An input query asks whether the input data have given properties and, in some cases, seeks to identify the input data having the properties. For example, a query can ask whether a digital logic device behaves in a specified manner, whether an optimal set of steps for a construction project exist, etc. In one embodiment, a query specifies a Boolean satisfiability problem and seeks to determine whether any solutions or partial solutions to the problem exist (and to identify the solutions or partial solutions), whether any element of the problem is unsatisfiable given known or hypothesized problem features, or whether any single element of the problem can be used to derive new features from existing ones. A query can also cause new database elements to be added in response to results of a query. For example, a query can save its results in the database 210 in a group theory representation for use by subsequent queries.

The data flowing out of the computer system 100 are referred to herein as “output data” and represent a result of the operation of an input query on the input data as achieved through one or more database manipulations using group theory. The output data represent a concrete, tangible, and useful result of the database manipulations and can include data resulting from physical transformations of the input data. For example, the output data can represent a result of a verification and test procedure indicating whether a digital logic device contains any logic errors. Similarly, the output data can represent a result of a process that determines an optimal ordered sequence of steps for a construction project or other multi-step task. A computer system or human being can use the output data to redesign the digital logic device to correct any errors, to perform the steps of the construction project, etc. The computer system 100 outputs the output data by, for example, transmitting the data over a computer network, loading the data onto a computer-readable medium, displaying the data on a monitor, etc.

A database construction module 214 receives input data within an application domain from the I/O module 212, converts the data from their native representation into the group theory representation (if necessary), and stores the data in the group theory representation in the database 210. In one embodiment, the database construction module 214 converts the data from their native representation to the group theory representation by encoding the input data as one or more augmented clauses, where each clause has a pair (c, G) including a database element c and a group G of elements g acting on it, so that the augmented clause is equivalent to the conjunction of the results of operating on c with the elements of G. This encoding expresses the structure inherent in the input data.

A query formulation module 216 receives the input query from the I/O module 212. The input query is typically directed toward the native representation of the input data. The query formulation module 216 therefore converts the input query into one or more equivalent queries on the input data in the group theory representation. In general, a query specifies a search for database elements satisfying a property P. The query formulation module 216 converts this query into a search for a pair (g,c) where g is a group element and c is a database element, such that g(c) satisfies property P.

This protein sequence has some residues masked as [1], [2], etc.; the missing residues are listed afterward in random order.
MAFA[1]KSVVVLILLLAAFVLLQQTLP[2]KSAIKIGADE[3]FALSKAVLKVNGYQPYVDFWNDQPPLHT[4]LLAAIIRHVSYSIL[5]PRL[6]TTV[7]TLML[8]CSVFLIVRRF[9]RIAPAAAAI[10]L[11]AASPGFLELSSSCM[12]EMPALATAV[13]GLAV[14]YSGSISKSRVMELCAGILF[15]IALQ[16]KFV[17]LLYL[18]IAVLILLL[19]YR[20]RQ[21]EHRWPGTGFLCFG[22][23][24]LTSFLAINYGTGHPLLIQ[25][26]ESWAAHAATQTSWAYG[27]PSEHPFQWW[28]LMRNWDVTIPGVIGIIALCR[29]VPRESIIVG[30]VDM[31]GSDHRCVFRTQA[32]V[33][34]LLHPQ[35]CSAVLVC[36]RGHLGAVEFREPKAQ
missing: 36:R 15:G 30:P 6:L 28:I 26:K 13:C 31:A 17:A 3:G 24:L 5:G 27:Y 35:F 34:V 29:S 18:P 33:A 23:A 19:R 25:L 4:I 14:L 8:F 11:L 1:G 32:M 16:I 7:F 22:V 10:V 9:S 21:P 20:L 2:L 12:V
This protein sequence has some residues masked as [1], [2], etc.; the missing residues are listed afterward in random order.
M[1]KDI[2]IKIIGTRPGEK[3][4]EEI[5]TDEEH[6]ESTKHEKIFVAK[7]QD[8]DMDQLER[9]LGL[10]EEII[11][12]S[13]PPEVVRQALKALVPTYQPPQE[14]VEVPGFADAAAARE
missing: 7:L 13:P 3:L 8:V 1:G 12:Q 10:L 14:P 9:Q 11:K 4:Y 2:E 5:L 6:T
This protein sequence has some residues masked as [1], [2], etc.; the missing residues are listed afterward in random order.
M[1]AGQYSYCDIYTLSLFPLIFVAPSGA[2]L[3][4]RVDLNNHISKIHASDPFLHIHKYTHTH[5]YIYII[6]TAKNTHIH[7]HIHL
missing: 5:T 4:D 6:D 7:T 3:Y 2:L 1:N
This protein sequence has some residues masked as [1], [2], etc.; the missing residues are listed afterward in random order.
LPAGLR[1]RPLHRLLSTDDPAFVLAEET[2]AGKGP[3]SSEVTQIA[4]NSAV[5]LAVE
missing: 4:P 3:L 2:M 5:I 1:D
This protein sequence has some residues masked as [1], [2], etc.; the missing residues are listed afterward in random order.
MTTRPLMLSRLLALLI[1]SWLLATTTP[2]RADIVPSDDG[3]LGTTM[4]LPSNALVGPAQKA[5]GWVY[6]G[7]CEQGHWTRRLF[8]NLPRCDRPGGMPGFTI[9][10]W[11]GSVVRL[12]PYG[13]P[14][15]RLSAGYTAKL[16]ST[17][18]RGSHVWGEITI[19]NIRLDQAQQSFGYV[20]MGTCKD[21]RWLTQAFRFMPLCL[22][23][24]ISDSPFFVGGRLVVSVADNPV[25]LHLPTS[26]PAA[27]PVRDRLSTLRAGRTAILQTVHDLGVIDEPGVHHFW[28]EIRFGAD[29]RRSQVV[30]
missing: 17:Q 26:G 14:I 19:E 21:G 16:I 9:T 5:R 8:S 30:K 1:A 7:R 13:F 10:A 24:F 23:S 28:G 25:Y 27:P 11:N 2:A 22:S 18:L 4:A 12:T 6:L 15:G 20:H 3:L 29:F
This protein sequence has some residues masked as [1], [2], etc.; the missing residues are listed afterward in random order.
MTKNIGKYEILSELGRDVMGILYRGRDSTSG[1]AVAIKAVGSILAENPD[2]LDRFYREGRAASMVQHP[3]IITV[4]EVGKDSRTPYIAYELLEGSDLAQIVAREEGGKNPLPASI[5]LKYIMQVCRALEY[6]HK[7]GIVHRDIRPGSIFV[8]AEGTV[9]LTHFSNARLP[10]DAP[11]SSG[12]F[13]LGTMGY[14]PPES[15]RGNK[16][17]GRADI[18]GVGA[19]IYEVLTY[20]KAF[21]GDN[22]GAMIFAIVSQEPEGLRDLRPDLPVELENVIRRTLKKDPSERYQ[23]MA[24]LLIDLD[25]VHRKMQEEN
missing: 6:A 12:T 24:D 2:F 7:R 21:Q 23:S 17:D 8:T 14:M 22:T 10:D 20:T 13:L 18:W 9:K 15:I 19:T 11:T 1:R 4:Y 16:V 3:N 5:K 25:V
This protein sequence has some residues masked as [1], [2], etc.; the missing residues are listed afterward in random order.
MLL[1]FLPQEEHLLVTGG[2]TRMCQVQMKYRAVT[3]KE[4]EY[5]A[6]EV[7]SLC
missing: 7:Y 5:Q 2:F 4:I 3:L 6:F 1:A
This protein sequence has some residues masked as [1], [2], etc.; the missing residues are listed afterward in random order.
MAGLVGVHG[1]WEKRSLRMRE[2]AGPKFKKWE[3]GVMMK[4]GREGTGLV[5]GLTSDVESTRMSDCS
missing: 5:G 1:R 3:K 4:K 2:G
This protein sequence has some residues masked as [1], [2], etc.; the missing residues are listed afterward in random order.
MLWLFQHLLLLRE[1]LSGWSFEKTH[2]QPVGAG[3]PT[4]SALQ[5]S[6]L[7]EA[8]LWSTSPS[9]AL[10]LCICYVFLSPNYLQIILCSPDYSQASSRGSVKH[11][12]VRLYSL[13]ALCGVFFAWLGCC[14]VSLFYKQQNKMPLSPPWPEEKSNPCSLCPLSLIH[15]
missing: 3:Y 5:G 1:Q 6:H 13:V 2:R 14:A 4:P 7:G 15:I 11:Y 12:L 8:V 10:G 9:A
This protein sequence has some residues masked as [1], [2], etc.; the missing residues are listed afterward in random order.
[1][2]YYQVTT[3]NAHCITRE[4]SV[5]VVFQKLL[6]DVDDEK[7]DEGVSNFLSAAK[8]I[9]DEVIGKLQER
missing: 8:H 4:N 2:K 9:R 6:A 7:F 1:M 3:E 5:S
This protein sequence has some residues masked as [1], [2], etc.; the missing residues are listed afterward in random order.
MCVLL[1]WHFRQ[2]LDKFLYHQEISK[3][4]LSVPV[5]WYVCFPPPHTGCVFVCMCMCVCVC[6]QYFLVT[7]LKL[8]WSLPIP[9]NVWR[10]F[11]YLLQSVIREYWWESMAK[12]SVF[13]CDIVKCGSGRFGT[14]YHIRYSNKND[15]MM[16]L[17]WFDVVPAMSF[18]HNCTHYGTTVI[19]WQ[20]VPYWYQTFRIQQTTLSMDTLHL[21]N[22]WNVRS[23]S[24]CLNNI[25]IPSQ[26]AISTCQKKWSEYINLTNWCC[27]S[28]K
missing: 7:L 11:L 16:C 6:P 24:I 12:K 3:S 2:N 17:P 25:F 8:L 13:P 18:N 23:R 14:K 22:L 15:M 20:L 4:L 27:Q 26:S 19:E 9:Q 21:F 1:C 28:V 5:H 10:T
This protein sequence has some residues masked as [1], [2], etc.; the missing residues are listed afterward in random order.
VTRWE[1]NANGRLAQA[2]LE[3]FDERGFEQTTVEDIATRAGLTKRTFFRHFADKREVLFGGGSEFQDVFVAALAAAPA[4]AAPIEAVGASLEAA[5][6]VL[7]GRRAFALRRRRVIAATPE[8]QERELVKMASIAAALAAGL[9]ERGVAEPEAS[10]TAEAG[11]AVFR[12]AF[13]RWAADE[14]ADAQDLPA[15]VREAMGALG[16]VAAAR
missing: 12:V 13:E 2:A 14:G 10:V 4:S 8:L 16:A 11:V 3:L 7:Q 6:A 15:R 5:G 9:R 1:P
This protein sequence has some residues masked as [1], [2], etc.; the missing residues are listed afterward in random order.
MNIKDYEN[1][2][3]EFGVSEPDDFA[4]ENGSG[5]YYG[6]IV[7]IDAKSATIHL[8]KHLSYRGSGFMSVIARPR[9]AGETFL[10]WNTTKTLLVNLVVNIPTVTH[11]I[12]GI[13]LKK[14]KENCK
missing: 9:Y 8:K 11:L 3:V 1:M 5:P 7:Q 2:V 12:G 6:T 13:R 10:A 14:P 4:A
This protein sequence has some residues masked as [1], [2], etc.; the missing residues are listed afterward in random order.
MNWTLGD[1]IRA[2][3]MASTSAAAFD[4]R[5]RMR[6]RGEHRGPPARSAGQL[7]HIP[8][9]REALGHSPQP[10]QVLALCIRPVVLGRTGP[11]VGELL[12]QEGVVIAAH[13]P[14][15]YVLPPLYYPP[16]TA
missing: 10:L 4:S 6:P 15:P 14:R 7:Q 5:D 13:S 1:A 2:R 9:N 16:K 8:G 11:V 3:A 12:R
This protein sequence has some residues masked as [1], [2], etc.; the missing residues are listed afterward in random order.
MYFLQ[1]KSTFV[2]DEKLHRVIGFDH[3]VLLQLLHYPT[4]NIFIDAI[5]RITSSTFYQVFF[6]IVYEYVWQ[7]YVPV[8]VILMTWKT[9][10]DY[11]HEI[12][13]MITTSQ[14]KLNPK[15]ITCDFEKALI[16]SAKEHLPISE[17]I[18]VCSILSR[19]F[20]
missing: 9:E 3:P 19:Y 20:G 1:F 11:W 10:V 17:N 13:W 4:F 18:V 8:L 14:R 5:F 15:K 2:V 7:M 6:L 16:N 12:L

In one embodiment, the input query is a “high-level” query. A high-level query is a general question about the input data. Examples of high-level queries are “are the data consistent?” and “does the logic device described by the data have errors?” The answer to a high-level query is not generally a database element, but rather is information derived from the database elements. For example, the answer can be a description of an error in a digital logic device or a report that the device does not have any errors.

In one embodiment, the query formulation module 216 converts the high-level query directly into a group theory based representation. In another embodiment, the query formulation module 216 converts the high-level query into multiple “low-level” queries. A low-level query corresponds to a search for a database element satisfying a particular property, such as “is there a single element of the data in the application domain that is unsatisfiable given the assignments made so far?” The query formulation module 216 converts each of these low-level queries into a group theory representation.

In another embodiment, the input query received by the query formulation module 216 is a low-level query. The low-level query can be derived from a high-level query by an entity external to the module 216. Alternatively, the low-level query can be the entire query desired to be executed on the input data. In either case, the query formulation module 216 converts the low-level query into one or more queries in the group theory representation.